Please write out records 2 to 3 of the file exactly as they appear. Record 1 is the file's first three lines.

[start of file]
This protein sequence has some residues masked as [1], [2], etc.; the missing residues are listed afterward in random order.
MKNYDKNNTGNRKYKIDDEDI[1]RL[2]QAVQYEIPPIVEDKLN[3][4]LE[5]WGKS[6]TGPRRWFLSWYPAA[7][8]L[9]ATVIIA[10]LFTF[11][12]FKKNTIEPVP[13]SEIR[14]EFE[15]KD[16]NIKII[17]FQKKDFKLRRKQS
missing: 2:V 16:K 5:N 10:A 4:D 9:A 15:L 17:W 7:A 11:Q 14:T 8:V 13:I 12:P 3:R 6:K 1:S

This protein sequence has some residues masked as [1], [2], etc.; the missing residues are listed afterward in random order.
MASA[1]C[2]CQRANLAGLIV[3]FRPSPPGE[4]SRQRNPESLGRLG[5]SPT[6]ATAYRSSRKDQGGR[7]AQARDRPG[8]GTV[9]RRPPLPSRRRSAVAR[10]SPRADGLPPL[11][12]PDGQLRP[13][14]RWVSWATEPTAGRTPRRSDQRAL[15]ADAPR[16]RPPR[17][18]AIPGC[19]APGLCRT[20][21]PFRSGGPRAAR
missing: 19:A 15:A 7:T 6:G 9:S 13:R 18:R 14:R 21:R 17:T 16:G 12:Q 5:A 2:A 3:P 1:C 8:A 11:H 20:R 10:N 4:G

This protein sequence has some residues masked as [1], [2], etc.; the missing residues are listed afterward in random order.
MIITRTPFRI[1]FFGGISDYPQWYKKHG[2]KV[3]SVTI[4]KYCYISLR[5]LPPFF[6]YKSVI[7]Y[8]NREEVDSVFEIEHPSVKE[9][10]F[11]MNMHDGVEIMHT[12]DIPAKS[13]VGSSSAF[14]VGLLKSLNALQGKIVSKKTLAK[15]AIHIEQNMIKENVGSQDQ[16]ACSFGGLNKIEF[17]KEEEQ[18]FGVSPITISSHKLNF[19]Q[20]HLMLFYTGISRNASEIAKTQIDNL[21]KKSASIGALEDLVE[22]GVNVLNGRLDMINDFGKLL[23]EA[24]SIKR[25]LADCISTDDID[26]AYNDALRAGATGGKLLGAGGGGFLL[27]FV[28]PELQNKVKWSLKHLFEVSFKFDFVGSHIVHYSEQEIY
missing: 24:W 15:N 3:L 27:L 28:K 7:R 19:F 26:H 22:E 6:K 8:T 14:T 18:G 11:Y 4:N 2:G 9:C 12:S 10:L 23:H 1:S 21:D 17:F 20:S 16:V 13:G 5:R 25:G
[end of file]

This protein sequence has some residues masked as [1], [2], etc.; the missing residues are listed afterward in random order.
MASA[1]C[2]CQRANLAGLIV[3]FRPSPPGE[4]SRQRNPESLGRLG[5]SPT[6]ATAYRSSRKDQGGR[7]AQARDRPG[8]GTV[9]RRPPLPSRRRSAVAR[10]SPRADGLPPL[11][12]PDGQLRP[13][14]RWVSWATEPTAGRTPRRSDQRAL[15]ADAPR[16]RPPR[17][18]AIPGC[19]APGLCRT[20][21]PFRSGGPRAAR
missing: 19:A 15:A 7:T 6:G 9:S 13:R 18:R 14:R 21:R 17:T 16:G 12:Q 5:A 2:A 3:P 1:C 8:A 11:H 20:R 10:N 4:G

This protein sequence has some residues masked as [1], [2], etc.; the missing residues are listed afterward in random order.
MIITRTPFRI[1]FFGGISDYPQWYKKHG[2]KV[3]SVTI[4]KYCYISLR[5]LPPFF[6]YKSVI[7]Y[8]NREEVDSVFEIEHPSVKE[9][10]F[11]MNMHDGVEIMHT[12]DIPAKS[13]VGSSSAF[14]VGLLKSLNALQGKIVSKKTLAK[15]AIHIEQNMIKENVGSQDQ[16]ACSFGGLNKIEF[17]KEEEQ[18]FGVSPITISSHKLNF[19]Q[20]HLMLFYTGISRNASEIAKTQIDNL[21]KKSASIGALEDLVE[22]GVNVLNGRLDMINDFGKLL[23]EA[24]SIKR[25]LADCISTDDID[26]AYNDALRAGATGGKLLGAGGGGFLL[27]FV[28]PELQNKVKWSLKHLFEVSFKFDFVGSHIVHYSEQEIY
missing: 24:W 15:N 3:L 27:L 28:K 7:R 19:F 26:H 22:E 6:K 8:T 14:T 18:G 11:Y 4:N 2:G 9:C 12:S 10:L 23:H 1:S 21:D 17:F 20:S 16:V 13:G 5:R 25:G